How to Prevent Healthcare Worker Burnout

How to Prevent Healthcare Worker Burnout

Healthcare workers are true heroes. They attend to injuries and treat diseases. They make life more comfortable and design viable treatment plans. They save lives. But despite all their training, specialized skills, and the ability to go long hours without sleep, they’re still human. And, during times of COVID, they’ve been working around the clock for practically a year. So what can you do to ensure their comfort and prevent burnout?

What is healthcare worker burnout?

Being tired is one thing. Being physically, mentally, and emotionally exhausted is a whole other ball game. Healthcare worker burnout refers to the effects of sustained stress for long periods of time. It can be caused by a constant fast pace, complicated patients, poor patient outcomes, and/or staff shortages. In addition to the hardships in the workplace, they find themselves with less time to dedicate to their home and family — which leads to even more stress.

Healthcare burnout is dangerous and causes harm both to the healthcare professionals as well as to patients. Burned-out physicians and nursing staff are more likely to get sick, leave the practice, or affect the quality of care and patient safety. While healthcare worker burnout has always existed, the COVID pandemic has significantly exacerbated it — especially when they get off their long shifts, only to see people who refuse to wear masks and observe CDC social distancing guidelines.

Signs of Healthcare Worker Burnout

The symptoms of healthcare burnout vary from one worker to the next. However, the most common and obvious ones include:

  • Dreading going to work
  • Sleeping difficulties
  • Fatigue
  • Lack of motivation
  • Becoming short-tempered
  • Crying easily
  • Impaired attention
  • Poor memory
  • Getting sick more often
  • Anxiety
  • Feeling sad or depressed
  • Apathy or detachment from patients

5 Ways to Prevent Healthcare Worker Burnout

1. Make Worker Wellness a Part of Your Culture

If your healthcare workers aren’t doing well, your patients aren’t going to do well. Be proactive in finding out workers’ concerns — by creating surveys or creating a platform where they can bring them up. Then, prioritize addressing them. If you are understaffed, hire more people. If you don’t have enough supplies, enlist someone to oversee that you’re always fully stocked. Make sure everyone has adequate PPE. Insist on every single healthcare professional taking breaks.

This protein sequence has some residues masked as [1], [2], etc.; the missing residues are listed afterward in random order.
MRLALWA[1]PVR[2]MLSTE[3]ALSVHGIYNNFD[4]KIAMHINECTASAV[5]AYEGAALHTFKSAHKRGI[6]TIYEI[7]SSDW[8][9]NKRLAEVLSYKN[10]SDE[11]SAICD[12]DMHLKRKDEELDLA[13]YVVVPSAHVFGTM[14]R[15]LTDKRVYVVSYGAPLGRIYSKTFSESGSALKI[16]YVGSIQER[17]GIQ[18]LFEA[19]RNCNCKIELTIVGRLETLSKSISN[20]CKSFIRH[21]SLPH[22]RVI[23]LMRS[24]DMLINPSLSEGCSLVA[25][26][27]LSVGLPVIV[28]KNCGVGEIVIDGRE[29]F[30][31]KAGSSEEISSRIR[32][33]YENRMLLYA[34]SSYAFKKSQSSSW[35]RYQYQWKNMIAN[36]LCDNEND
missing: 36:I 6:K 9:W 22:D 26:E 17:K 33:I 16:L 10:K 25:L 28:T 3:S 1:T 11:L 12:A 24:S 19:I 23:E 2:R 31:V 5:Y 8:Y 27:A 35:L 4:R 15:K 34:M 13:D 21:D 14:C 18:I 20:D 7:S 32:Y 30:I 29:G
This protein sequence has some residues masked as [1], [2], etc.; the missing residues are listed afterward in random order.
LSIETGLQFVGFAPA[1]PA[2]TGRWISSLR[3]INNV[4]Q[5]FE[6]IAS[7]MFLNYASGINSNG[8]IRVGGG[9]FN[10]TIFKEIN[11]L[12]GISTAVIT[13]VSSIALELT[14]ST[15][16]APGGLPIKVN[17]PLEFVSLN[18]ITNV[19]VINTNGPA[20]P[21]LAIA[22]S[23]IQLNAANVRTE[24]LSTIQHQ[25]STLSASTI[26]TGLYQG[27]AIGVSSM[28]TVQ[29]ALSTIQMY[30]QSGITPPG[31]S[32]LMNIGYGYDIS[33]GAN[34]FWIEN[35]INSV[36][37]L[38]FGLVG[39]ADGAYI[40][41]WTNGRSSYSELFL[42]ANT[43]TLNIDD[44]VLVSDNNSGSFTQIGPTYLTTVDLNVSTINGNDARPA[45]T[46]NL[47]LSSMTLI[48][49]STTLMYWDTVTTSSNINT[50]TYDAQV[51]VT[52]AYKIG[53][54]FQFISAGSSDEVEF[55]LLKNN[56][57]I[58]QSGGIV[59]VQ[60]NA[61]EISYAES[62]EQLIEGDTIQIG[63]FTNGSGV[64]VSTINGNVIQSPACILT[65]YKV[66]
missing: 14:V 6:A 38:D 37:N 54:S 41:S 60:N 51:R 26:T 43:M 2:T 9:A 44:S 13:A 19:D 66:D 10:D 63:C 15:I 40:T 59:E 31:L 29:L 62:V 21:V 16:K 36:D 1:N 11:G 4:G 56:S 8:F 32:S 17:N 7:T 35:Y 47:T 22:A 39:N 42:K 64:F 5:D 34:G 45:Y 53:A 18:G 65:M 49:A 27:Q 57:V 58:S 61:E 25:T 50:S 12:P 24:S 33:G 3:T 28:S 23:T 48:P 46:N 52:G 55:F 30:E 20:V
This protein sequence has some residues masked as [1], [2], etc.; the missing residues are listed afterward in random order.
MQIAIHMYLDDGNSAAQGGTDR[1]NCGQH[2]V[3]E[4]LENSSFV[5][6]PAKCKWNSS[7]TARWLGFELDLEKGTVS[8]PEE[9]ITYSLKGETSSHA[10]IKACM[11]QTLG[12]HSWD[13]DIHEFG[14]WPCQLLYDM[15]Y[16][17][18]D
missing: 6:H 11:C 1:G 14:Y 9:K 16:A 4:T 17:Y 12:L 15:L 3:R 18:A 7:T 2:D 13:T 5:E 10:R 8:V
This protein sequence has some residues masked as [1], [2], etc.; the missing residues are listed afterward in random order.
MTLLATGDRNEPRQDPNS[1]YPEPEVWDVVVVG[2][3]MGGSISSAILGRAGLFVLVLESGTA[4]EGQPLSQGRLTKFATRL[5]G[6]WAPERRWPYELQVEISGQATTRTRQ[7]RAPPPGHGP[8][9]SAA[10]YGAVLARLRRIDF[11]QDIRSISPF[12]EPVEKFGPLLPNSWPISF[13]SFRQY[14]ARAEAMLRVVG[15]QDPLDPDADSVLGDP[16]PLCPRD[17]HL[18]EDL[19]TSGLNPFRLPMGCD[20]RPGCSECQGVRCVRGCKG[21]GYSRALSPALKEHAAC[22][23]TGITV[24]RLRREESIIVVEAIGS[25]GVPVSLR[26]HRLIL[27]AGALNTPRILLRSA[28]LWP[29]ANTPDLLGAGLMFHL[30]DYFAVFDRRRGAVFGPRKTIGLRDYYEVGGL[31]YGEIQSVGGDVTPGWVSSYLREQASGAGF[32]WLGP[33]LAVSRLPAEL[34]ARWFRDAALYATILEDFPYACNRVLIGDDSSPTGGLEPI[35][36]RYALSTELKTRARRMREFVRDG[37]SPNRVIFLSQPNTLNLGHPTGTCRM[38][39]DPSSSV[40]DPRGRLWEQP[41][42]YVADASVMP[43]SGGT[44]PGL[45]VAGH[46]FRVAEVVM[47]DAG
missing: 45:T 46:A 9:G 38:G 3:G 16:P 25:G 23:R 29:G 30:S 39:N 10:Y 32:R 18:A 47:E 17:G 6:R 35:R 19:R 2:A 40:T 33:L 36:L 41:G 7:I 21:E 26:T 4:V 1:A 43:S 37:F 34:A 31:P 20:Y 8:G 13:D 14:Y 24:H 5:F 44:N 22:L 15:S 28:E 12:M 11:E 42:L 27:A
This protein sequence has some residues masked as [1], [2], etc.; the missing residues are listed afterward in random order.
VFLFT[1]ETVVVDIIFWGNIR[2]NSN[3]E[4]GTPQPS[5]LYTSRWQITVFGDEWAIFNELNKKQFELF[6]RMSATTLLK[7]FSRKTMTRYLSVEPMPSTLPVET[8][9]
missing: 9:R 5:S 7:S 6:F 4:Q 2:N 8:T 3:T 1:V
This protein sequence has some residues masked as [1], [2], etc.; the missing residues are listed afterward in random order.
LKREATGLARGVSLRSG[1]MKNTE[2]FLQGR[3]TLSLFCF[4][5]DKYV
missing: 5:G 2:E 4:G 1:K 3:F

2. Create a Healthy Environment

Have a physical location where workers can go to relax — an on-call room where they can sleep, a relaxation room where they can meditate or simply sit in silence. Sponsor workout classes. Keep healthy snacks, water, coffee, teas, and creamer in the break room. Encourage communication and foster trust. Have an open-door policy and encourage your team to be honest about what would lessen their stress load.

3. Allow Flexibility

Hospitals and medical offices aren’t the only ones affected by this worldwide pandemic. Your workers are also likely dealing with homeschooling their own kids, having to quarantine after being exposed to a loved one who has tested positive to COVID, and/or having to take care of ailing family members. If some of your workers can offer telehealth by working from home for some of their shifts, allow them to do so. If they need to take time off to take care of family — or their own mental health — look for ways to make it happen.

4. Provide Mental Health Support

At some point, frontline workers will need help coping with the impact of the pandemic. Providing access to counseling and webinars are good starting points. In fact, as New York City became the epicenter of the pandemic, the NYU Langone Health System created a Frontline Staff Support Task Force precisely for this purpose. As part of their program, they created an internal website for employees, offering mental health services and other resources to help them take care of their mental health.

5. Acknowledge Their Hard Work

Nobody likes to feel underappreciated or overlooked — especially when they seem to be working around the clock and risking their lives. Always provide positive feedback when warranted. In fact, actively look for things that are going well. Let your team know how much you appreciate them. Provide meals in the break room. Hire a masseuse for short chair massages. Thank them.

Need Creative Ideas? The Symphony Agency Can Help

Reducing worker burnout comes down to building trusting relationships and making things as easy as possible. And while there are things that have to be implemented on-site at your medical practice, The Symphony Agency can help you develop internal newsletters, as well as educational materials — such as infographics, tip sheets, and posters — to inform your healthcare team of helpful resources. For more information about our services, contact our client experience team today.

Comments